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Shadowed Souls

Shadowed SoulsUnknown-1

Edited by: Jim Butcher and Kerrie L. Hughes

ROC New York, NY 2016

ISBN: 978-0-451-47499-5

 

This is an anthology that explores that grey space between “good” and “evil”.   The stories tend towards characters most people would perceive as “evil” (or at least “bad”) doing good things.  Alternatively there are stories where the characters are doing “bad” things for “good” reasons or to positive outcomes.

The anthology is marketed to the fans of Jim Butcher’s Dresden Files series.  There is a Dresden Files story included (featuring Molly in her new role as Winter Queen).  Here fans of the Dresden series know Molly as a “good guy”.  She is after all the daughter of an Archangel.  However, being a queen in the fairy realm brings with it certain “conditions” and Molly hasn’t read all of the small print.

Jim C. Hines is another featured author in this anthology.  Many people see Hines as the “next” Jim Butcher.  Some of his work does seem like highly elevated fan fiction.  But he is clearly coming into his own and this piece is a good example.  Like Butcher’s story, Hines main character is a woman who is immediately perceived as a “good guy”.  But unlike Molly, Julia’s background isn’t happy and it’s coming back to bite her in the ass.

There does seem to be an attempt to include women authors in this anthology.  A good third of the stories are by women and like Hines and Butcher many of the male authors feature strong female characters.  The stand out female author for me was Kat Richardson.

Her short story, Peacock in Hell, did have a female protagonist, but her male counterpart was at least equally represented and in the end he was the one orchestrating the action.  What I liked about this short story was its potential.  This could easily be the lead in to a series, and one I’m sure I would enjoy.

In this short fiction the world is clearly established.  The setting is vividly drawn.  The dynamic between the characters is an entertaining push and pull.  The supernatural elements are well grounded in an internal logic, apparent even in this limited space.

I like a good anthology and this is a very good collection.  None of the stories fell flat.  All of them really did explore the question of that line between “good” and “evil”.  This fiction is thoughtful and thought provoking.  It’s well written and has a great appeal in the fantasy genre.

 

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Unnatural Creatures

Unnatural Creaturesunnatural creaturees

Stories Selected by Neil Gaiman

HarperCollins New York, NY  2013

ISBN: 978-0-06-223629-6

This is technically an anthology, a collection of short stories from all kinds of different authors.  What makes it interesting is that most of the stories were collected for the piece.  There are a few though either written for the collection or at least published here for the first time.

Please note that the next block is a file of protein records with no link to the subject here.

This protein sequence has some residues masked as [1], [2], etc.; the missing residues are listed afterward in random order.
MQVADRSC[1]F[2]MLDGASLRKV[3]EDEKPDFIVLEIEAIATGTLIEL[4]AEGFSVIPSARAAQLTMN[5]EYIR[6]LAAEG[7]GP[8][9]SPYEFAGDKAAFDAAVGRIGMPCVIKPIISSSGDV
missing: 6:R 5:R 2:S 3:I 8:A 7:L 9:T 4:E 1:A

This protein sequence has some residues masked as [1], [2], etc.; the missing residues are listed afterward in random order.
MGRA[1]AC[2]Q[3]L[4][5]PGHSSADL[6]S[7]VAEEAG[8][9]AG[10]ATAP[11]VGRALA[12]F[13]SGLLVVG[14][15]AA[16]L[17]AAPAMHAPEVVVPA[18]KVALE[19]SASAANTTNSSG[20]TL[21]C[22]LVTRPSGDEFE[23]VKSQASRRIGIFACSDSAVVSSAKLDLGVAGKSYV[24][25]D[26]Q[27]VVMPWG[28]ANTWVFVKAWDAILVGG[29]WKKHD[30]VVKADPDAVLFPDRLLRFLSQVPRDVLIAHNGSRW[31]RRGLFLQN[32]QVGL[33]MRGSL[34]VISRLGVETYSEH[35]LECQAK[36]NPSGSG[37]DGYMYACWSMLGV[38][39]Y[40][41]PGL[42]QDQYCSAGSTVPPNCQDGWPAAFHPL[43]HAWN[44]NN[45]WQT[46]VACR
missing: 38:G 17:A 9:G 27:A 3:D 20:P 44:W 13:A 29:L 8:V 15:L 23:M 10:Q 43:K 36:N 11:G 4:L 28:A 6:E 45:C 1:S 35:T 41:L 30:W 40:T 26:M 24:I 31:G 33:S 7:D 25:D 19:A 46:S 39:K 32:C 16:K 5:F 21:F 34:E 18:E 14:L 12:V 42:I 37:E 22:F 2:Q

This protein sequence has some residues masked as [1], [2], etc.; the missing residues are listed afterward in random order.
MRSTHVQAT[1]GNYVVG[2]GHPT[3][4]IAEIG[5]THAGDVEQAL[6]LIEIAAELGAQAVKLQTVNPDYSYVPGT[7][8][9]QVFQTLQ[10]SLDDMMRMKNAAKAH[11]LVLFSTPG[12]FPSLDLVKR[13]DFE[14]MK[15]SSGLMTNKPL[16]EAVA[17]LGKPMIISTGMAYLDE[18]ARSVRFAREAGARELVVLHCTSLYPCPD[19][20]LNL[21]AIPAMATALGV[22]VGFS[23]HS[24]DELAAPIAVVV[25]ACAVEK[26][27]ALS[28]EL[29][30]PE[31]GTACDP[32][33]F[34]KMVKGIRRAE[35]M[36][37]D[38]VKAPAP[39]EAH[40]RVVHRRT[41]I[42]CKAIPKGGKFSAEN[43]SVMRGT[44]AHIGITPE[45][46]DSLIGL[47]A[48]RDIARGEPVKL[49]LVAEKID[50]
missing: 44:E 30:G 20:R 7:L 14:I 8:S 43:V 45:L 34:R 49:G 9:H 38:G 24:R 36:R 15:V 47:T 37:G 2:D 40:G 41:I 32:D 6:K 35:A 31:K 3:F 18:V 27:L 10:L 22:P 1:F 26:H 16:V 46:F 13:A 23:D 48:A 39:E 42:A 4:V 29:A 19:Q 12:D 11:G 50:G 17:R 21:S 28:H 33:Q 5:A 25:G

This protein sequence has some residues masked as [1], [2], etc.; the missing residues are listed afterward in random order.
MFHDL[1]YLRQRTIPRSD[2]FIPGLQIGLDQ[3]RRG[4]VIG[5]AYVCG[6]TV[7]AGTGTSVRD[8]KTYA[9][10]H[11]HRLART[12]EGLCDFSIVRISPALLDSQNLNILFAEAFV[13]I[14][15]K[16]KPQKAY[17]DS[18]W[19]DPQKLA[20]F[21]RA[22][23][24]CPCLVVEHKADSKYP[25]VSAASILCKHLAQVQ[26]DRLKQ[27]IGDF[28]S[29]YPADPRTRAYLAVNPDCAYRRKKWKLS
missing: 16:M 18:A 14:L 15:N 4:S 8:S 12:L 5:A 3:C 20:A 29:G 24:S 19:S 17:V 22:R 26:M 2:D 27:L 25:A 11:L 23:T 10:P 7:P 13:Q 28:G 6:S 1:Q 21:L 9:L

The contributors are as varied as E. Nesbit (story first published in 1900 and known for her children’s fiction), Larry Niven (story first published in 1969 and known for science fiction), and Gahan Wilson (story first published in 1972 and known as a cartoonist/ illustrator).  The oldest piece in the collection was originally published in 1885 by Frank Stockton, known for his fable The Lady or the Tiger.  If you know the fable that gives you a sense of the tone of the collection.

This book is classified as teen fiction.  That seems appropriate in the sense that the stories are neither gory nor particularly sexual in content.  They do, however, all have a dark edge.  Many of them would find themselves comfortable in the world of television’s Grimm.

As a reader, I found the variety in this collection delightful.  Some of these stories I recognize, having read them in other places, but many were new to me.  Even those I knew brought a smile to my face as I read them again.  These are talented writers in a very open genre.

Neil Gaiman is a frequent traveler to the strange worlds of fantasy fiction.  He brings his British sensibilities to his choices as well as his literary understanding.  It is rather amazing that this hodgepodge of stories fits together so neatly, but it works.  The ubiquitous introductions to each story are very short and tend to reflect the style of writing in the story to come.  This genius is part of what makes Neil Gaiman the perfect editor of this collection.

If you are an aficionado of the old style fairy tales; If you prefer your Grimm’s Fairy Tales in the original format rather than in the Disney version then you will very much enjoy this book.

 
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Posted by on June 6, 2013 in Fantasy, Fiction, Teen Fiction

 

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